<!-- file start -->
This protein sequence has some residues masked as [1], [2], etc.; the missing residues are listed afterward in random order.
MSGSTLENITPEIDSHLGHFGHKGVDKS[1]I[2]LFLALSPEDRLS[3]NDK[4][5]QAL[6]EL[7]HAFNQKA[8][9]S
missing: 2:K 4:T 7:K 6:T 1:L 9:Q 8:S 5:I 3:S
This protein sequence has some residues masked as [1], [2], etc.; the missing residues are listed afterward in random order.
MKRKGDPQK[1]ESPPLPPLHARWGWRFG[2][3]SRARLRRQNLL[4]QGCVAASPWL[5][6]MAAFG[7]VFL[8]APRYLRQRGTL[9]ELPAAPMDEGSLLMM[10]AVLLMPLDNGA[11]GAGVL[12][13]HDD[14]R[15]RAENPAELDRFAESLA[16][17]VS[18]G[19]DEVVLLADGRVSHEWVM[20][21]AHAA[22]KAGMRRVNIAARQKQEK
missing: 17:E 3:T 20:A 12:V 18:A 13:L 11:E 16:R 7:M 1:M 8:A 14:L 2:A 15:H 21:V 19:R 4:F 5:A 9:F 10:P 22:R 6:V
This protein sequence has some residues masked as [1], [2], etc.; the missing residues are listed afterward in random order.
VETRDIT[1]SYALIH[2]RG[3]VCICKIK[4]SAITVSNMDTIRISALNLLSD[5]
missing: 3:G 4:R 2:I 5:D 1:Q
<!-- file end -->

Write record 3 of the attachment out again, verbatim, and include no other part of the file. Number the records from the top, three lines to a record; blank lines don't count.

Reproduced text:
This protein sequence has some residues masked as [1], [2], etc.; the missing residues are listed afterward in random order.
VETRDIT[1]SYALIH[2]RG[3]VCICKIK[4]SAITVSNMDTIRISALNLLSD[5]
missing: 3:G 4:R 2:I 5:D 1:Q